These 13 grantees — all Mozilla fellowship and award alumni — will fuel online privacy, trustworthy AI, and more

(TUESDAY, JANUARY 16, 2024) — Mozilla is collaborating with its fellowships and awards alumni on a slate of new projects, panels, curricula, and gatherings.

Today, Mozilla is announcing its first-ever Alumni Connection Grant finalists. The Alumni Connection Grants were introduced in 2023 to explore how alumni can nurture relationships with each other, connect as a network, collaborate, and share their impactful work with the world. Grants for this inaugural cohort total $175,000 USD with awards ranging from $6,000 to $15,000.

Says Hailey Froese, Mozilla Program Officer for Alumni Engagement: “Supporting and sustaining an alumni network enables a whole greater than the sum of its parts. This network can build collective power via relationships, infrastructure, and strategic pathways — collective power that then pushes the internet and AI in a better direction.”

This network can build collective power via relationships, infrastructure, and strategic pathways — collective power that then pushes the internet and AI in a better direction.

Hailey Froese, Mozilla Program Officer for Alumni Engagement

The Finalists:

Jihyun Kim, Gabor Csapo, Miha Klasinc, and Alia ElKattan; Singapore, Sweden, U.S.| Creative Media Awardee, 2018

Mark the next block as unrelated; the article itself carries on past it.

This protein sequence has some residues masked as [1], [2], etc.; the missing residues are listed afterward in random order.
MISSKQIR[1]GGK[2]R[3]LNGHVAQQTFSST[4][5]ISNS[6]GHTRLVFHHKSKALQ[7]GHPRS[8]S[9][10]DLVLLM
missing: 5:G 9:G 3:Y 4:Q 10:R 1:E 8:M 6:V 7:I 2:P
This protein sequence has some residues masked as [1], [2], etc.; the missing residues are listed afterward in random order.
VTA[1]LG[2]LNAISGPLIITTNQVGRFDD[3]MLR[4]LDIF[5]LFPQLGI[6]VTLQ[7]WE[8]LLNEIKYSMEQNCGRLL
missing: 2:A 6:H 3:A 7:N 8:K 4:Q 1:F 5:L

Kim, Csapo, Klasinc, and ElKattan are creating a five-year retrospective and update for the 2019 Mozilla Creative Media Awards project Survival of the Best Fit, an online educational game about algorithmic bias. The project will 1) produce an impact assessment and provide lessons learned for similar civic education projects; 2) revisit the website to ensure it provides more relevant resources and language to adapt to more timely conversations on AI bias (e.g., LLMs); and 3) allow the group to connect once again and explore potential next steps and further collaborations with an in person meeting — the first time this group has been together since the project release in 2019.

Lorena Lucas Regattieri, Brazil | Senior Fellow, Trustworthy AI, 2022

This project will support funding for "MARGEM: the Amazonian Convening of Communication, Culture, and Technologies," which aims to bridge the gap between Amazônia's rich socio-biodiversity and the evolving global technological landscape. The project will foster trustworthy AI that aligns with Amazonian community needs and traditions by supporting a two-day event of workshops, discussions and activities. These sessions will emphasize meaningful connectivity, open data, cartography, and AI systems for sovereignty, culminating in the release of a policy brief co-created with CPA (Grassroots Communication Center/Centro Popular de Comunicação e Audiovisual) and eco-media, a project from Regattieri.

Petra Molnar, Canada | Open Web Fellow, 2019

This project will convene interested Mozilla alumni and community members for direct conversation with inaugural refugee fellows at the Migration and Technology Monitor to foster connections and idea exchanges from the ground up on border technologies that impact every aspect of migration. This will facilitate an opportunity for people with lived experiences of migration to lead accessible and public-facing conversations interrogating both the negative impacts of technology as well as the creative solutions that innovation can bring to the complex stories of human movement. The learning circle will be followed up by a brief public facing report and a media piece for broader connections and reach. As a Mozilla Fellow, Molnar published the Technological Testing Grounds report.

Fieke Jansen, the Netherlands | Tech Policy Fellow, 2019